The responses received during the consultation in Tower Hamlets will also be fed into the wider GLA consultation which is reviewing the diversity of London’s public realm.

Events since the killing of George Floyd by a police officer in the United States have led us to pause and think carefully about what more we can do to live up to our core values of anti-racism and equality. We have a proud modern history in Tower Hamlets of championing diversity and standing up to discrimination, but there is more we can do.

Historic representation in public spaces

On Tuesday 9 June, we removed a statue of slave trader Robert Milligan from West India Quay. Now we are asking our residents to tell us if there are additional monuments, plaques, buildings, roads or other representations of history, in our borough, that they feel are at odds with the values that we all champion.

The suggestions will be reviewed with a range of possible outcomes including but not limited to relocation, the addition of explanatory information, renaming or removal. In some cases, it may be decided that no action is necessary. In the coming weeks, more details will be made available about how we will ensure genuine community involvement in reaching those eventual decisions.

Making a suggestion couldn't be easier. Simply drop a pin on the map below and explain why you think the site in question should be included in the review.

Under-representation in public spaces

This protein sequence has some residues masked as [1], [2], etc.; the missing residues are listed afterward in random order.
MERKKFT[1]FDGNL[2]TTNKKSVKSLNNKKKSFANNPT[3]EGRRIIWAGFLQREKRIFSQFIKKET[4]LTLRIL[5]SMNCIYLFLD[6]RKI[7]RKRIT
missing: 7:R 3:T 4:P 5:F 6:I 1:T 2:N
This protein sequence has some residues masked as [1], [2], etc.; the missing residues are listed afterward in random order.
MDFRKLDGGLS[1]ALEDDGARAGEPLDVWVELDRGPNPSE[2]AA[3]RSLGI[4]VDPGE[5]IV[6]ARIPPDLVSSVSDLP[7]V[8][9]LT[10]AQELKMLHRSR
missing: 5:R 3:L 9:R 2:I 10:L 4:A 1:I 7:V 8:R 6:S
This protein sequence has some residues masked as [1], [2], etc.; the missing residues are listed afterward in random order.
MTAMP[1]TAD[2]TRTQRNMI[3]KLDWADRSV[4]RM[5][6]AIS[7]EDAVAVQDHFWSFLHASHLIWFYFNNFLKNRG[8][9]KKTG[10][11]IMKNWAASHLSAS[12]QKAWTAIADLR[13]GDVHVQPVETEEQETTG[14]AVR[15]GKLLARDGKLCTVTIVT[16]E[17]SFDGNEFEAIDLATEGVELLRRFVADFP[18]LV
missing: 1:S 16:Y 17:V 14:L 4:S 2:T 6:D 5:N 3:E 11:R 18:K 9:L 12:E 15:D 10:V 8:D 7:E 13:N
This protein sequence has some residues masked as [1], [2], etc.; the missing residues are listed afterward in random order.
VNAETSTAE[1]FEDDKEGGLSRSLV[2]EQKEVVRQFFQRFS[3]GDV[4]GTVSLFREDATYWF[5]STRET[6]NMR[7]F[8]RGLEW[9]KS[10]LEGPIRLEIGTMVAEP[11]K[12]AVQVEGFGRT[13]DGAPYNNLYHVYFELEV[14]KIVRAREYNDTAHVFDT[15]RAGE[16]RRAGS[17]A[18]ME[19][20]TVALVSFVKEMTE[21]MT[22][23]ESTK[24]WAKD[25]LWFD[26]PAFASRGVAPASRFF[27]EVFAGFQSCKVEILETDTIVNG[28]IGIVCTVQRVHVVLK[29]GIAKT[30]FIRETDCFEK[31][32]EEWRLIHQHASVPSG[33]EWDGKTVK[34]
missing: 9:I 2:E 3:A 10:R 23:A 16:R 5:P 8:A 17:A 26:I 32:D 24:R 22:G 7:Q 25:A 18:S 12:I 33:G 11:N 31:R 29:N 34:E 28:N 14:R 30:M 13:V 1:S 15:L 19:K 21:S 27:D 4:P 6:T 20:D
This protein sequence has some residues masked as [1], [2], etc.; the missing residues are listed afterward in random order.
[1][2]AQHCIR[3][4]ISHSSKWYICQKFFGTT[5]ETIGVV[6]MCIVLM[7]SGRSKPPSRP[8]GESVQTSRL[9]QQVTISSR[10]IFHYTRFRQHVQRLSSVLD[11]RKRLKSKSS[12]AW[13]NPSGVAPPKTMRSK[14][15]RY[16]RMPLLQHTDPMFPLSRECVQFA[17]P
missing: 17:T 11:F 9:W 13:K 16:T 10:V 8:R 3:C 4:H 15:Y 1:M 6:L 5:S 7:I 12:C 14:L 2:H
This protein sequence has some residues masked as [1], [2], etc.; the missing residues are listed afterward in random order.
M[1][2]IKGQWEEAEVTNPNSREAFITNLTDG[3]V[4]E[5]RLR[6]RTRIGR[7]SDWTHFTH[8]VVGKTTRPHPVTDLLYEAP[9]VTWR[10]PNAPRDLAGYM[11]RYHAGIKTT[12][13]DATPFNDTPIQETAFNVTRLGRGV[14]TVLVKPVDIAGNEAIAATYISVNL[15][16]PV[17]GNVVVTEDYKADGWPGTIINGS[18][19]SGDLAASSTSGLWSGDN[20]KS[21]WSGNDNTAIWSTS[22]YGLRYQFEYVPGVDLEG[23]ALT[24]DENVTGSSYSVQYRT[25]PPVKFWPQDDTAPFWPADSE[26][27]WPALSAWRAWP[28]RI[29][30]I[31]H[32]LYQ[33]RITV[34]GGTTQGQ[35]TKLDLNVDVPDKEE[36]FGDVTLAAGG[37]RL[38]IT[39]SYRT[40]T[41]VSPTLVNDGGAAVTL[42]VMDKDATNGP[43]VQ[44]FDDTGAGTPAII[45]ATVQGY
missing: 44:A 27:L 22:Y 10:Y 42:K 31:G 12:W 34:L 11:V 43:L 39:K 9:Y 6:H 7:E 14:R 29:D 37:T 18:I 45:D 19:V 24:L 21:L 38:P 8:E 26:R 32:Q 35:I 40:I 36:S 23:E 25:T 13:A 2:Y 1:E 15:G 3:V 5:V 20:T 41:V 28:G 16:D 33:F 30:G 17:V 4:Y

Of course, this discussion is not only about re-examining our past, but also about positively shaping our future. As well as telling us about sites that you feel need to be reviewed as outlined above, we also want you to tell us about issues, achievements or individuals that you feel are under-represented in our public spaces.

The issue of under-representation does not need to be limited to race. Your suggestions could including themes from across the equalities landscape including civil rights, workers’, women’s and LGBTQ+ rights and more. To have your say on under-representation, click on the ideas board below.

It's really important that this conversation captures the views and ideas of a range of people that reflects our diverse borough. One way we can achieve that is to understand a bit more about who is participating and providing us with information. Once you've submitted your comments on either the map or the ideas board, we'd love it if you could take a couple of minutes to tell us a bit about yourself by completing the short survey below.

  • CLOSED: This consultation has concluded.

    It's really important that this conversation captures the views and ideas of a range of people that reflects our diverse borough. One way we can achieve that is to understand a bit more about who is participating and providing us with information. We'd love it if you could take a couple of minutes to tell us a bit about yourself.

    It's really important that this conversation captures the views and ideas of a range of people that reflects our diverse borough. One way we can achieve that is to understand a bit more about who is participating and providing us with information. We'd love it if you could take a couple of minutes to tell us a bit about yourself.

    Consultation has concluded